Joe Shaefer of Stanford Wealth Management, an old friend of more than 30 years, recently wrote an article for Seeking Alpha. “Passive Index Investing is a Delusion” is an active manager’s view of investing in indexes. In the podcast I address Joe’s views of why index investing is a losing strategy and why I think he is dead wrong. While Joe raises many interesting problems of investing in indexes, he fails to give investors credit for being able to address all those problems successfully.
This podcast is recorded from the 2011 CD collection recorded for the premium package for the “Financial Fitness After 50” PBS show. There is lots of advice for first time investors, as well as retirees, but some of the biggest mistakes are made within a few years of retirement. If even one of Paul’s warning keep you from making one of these mistakes, you will be glad you took the time to listen. If you have friends who are close to retirement, we hope you will forward this podcast.
Fellow Retirementor Ken Roberts always has a long list of questions for me on his Ken’s Bull and Bears Report. In this interview Ken asks questions about stock performance in a growing economy, how to beat the market, the need for professional advisors, lessons learned from the Trump election, my favorite Bogle quotes and how to be sure an advisor has your best interest in mind. During the interview I surprised myself by noting that Bogle, Buffet and Trump are all losers——as well as myself!
The most common question I get is focused on the likelihood of abnormally low future returns on stocks. This is not only a common question today, it is one of the most common questions investors have after any difficult market period. How can anyone possibly know what happens next? There is always a list of reasons for the market to go up, as well as to go down. The “Death of Equities” is the most famous stock market article ever written.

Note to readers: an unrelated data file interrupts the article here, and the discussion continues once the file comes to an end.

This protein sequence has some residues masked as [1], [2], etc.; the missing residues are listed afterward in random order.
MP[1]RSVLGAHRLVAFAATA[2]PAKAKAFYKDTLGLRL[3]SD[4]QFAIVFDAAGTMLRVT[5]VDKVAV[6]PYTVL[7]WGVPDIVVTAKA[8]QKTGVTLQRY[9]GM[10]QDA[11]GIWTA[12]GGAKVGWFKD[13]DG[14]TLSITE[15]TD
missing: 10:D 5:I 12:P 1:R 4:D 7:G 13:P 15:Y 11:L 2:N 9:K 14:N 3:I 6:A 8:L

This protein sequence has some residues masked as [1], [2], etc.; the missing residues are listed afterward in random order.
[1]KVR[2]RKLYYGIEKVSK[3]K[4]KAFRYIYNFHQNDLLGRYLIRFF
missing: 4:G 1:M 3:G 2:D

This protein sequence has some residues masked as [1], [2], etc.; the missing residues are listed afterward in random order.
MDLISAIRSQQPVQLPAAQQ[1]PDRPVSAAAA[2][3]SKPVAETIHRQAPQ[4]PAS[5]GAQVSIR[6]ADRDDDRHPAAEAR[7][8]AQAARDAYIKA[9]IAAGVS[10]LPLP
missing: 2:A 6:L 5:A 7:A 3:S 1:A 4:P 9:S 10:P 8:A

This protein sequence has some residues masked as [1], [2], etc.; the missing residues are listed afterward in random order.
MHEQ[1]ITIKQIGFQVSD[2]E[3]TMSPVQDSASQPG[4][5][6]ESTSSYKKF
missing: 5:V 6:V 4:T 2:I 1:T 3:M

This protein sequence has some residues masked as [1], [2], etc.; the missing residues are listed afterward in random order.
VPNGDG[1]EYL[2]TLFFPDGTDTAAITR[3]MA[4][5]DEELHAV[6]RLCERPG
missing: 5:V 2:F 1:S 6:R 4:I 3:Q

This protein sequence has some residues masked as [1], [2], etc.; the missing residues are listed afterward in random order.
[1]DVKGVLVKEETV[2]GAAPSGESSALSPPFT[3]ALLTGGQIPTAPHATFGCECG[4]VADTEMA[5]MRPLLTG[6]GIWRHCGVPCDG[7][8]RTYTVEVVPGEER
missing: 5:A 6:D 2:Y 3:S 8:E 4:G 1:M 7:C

Among the many choices investors must make, the most important is who to turn to for trustworthy information, advice and help.
This podcast, adapted from a chapter in my book, “Financial Fitness Forever,” is the first in a series of articles to address the four most-important choices every investor faces.
The subsequent will address how to diversify, how to control risk, and whether or not to try to beat the market.
Investors who get right even one of these four choices will have a leg-up on the competition. Nail all four of them (it’s not really very hard), and you’ll be among the most successful investors of your generation.
I’ll finish the series with a fifth podcast on how to reduce your stress level while ensuring that all these things get done properly.
Paul discusses the Schwab, Fidelity and TD Ameritrade commission-free ETF offerings. He helps investors find the least expensive ETFs, as well as the firms that offer the best selection of asset classes. To help those following the “Turn $3,000 to $50 million” strategy, Paul reviews the small-cap value offerings of all three firms, plus Vanguard. He suggests reading the Vanguard article, as well as the latest on the other three.